By Hanna Rantala
LONDON (Reuters) - A new YouTube show and virtual reality experience transports people to the streets of Berlin to relive the sudden construction of the hated wall in 1961 and its toppling 30 years ago this week.
Viewers stand alongside three young people in a residential street and see the initial coils of barbed wire that overnight closed off East Berlin, the Soviet-occupied sector of the city, from West Berlin.
The Berlin Wall was built to stop East Germans fleeing to the West. It began as a barbed wire and cinder block wall but was then fortified to become a heavily guarded 160 km (100-mile) white concrete barrier that encircled West Berlin.
At least 138 people were killed trying to escape to the West and many who were captured ended up in jail.
New technologies allow viewers of the show to stand in the middle of the so-called "death strip", which ran alongside the wall, and sense its scale and menace.
"I think it's really important ... that we get young people to engage in this story because there is a bigger story around the Berlin Wall and putting up walls and closing borders ... which feels very pertinent in today's world," said the show's director Joff Wilson.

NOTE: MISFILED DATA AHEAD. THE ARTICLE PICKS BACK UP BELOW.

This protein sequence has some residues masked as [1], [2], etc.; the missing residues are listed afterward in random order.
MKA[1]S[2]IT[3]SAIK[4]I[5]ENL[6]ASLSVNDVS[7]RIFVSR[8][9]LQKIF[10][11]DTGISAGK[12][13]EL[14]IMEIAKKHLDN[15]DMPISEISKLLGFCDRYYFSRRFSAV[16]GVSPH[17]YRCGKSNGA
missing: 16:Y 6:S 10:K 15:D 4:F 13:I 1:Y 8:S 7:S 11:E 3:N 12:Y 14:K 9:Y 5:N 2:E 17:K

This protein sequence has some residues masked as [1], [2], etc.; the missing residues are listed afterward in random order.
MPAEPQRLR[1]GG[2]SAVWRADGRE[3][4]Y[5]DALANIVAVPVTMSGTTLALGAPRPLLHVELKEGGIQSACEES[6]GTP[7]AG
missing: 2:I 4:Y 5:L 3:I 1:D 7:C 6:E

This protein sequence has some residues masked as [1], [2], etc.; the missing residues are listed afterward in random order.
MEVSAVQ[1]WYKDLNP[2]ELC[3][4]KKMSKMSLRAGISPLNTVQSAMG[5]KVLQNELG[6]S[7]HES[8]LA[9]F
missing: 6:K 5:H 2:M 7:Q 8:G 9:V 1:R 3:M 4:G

"We want people to experience it not just as a historic document but as something they can take and [which has] an emotional impact as well."
The show also brings young Germans face to face with their grandparents as youths and lets them experience the impact the wall had on their lives.
In a virtual reality scene reconstructed from an old photo Anton von Keussler, a 20-year-old engineering student from Stuttgart, sees his grandfather Klaus-Michael helping dig a tunnel from a building in West Berlin to the East, through which 57 people escaped over two nights.
Von Keussler even crawls through the 145-metre (475 ft) long tunnel in virtual reality, which is just 1 meter high.
"The biggest surprise for me was to see how deep the tunnel was and also how narrow and long it was. It must have been so much work to dig," he said.
"The students who did that, including my grandfather, were really selfless ... they did not actually flee themselves, they just dug a tunnel into the East to help other people that they didn't even know to flee."
Youtube's "Virtually History" series aims to bring the realities of young people's experience of major historical events to life.
(Reporting by Hanna Rantala; writing by Alexandra Hudson)